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Nuro has built about six self-driving delivery cars and plans to use the influx of money to create more.

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SoftBank Group is investing almost $1 billion in a robotic-delivery vehicle startup, a hefty injection of capital that could help accelerate the race to put driverless vehicles on the road.

Nuro raised $940 million from SoftBank’s nearly $100 billion tech-focused Vision Fund, the startup said Monday. Founded in 2016, Nuro is now valued by investors at $2.7 billion.

The Mountain View, Calif., startup has plotted a different path in the development of driverless vehicles from its competitors, focused on creating its own electric vehicles specially made for in-town deliveries, rather than robot taxis or long-haul trucking.

Nuro’s vehicle is about half as wide as a compact sedan and shorter than most compact cars. The boxy vehicle has no side windows or room inside for people; instead, the four side doors open to reveal special compartments for groceries and other items. The vehicle navigates the roads using Nuro’s software along with sensors and lasers.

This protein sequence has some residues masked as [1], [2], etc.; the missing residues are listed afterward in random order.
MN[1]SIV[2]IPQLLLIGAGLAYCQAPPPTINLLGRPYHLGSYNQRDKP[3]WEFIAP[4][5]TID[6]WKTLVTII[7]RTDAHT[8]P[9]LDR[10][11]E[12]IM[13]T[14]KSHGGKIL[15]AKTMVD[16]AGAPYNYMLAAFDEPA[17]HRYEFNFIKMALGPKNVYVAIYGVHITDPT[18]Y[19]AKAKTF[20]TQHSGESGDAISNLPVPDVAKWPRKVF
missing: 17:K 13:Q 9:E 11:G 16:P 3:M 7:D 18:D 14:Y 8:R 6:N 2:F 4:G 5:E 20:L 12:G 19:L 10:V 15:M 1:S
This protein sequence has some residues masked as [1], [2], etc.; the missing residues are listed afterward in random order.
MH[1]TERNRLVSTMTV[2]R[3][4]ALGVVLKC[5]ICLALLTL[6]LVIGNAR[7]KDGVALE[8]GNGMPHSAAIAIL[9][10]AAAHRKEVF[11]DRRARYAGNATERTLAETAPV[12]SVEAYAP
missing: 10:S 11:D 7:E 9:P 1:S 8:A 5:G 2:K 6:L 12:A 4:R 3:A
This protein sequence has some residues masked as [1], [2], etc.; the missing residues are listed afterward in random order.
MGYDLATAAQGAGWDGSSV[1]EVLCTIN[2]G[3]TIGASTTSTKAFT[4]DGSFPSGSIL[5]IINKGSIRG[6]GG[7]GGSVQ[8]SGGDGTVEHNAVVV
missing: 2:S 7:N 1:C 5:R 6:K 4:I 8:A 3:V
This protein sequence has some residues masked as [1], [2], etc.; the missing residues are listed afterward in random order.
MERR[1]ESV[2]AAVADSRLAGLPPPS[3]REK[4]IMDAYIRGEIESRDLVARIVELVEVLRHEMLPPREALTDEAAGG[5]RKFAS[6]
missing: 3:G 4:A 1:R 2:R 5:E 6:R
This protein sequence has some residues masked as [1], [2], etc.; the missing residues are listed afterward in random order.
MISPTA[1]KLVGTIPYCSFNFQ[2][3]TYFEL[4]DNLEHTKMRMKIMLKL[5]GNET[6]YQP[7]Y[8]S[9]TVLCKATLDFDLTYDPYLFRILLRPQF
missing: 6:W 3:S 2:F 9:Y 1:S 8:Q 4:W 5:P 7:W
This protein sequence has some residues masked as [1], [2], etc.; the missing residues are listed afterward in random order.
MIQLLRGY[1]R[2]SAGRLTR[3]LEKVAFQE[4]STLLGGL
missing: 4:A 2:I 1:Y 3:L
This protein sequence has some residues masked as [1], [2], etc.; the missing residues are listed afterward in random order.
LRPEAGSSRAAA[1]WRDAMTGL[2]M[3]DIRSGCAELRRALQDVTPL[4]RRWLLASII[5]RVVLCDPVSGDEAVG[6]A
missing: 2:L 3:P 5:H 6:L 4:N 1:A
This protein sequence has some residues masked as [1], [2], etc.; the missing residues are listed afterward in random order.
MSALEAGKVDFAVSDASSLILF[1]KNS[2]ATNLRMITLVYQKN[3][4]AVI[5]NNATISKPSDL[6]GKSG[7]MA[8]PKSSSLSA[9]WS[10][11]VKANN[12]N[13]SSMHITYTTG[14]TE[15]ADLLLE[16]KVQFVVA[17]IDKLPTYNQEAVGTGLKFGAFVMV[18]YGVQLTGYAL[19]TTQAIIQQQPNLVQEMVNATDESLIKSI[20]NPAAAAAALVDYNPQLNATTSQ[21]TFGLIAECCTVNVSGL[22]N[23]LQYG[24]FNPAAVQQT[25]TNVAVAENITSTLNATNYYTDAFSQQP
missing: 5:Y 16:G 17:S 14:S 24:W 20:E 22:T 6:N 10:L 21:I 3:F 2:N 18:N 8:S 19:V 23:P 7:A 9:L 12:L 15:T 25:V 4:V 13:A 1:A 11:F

Nuro has built about six of these vehicles and plans to use the influx of money to create more. It is also testing software and hardware on about 50 standard cars on the roads in California, Texas and Arizona with safety operators behind the wheel by the end of this quarter.

The company is in talks with auto makers about possible partnerships that might include sharing technology for manufacturing might, said Dave Ferguson, Nuro’s co-founder and president. “For us it’s really about trying to build business at city-scale, and this funding will accelerate our ability to do that,” he said.

In June, Kroger, the largest U.S. supermarket chain by sales and stores, said it would work with Nuro to test a driverless grocery delivery service. Nuro is charging $5.95 for deliveries in the Scottsdale, Ariz., area for groceries from Kroger’s Fry’s Food. Forrester found last year in a survey of 4,504 adults that almost a third said they didn’t do more grocery shopping online because of costs including delivery charges.

Nuro joins SoftBank’s stable of investments that are pursuing technology and business models that look to upend the traditional world of personal transportation.


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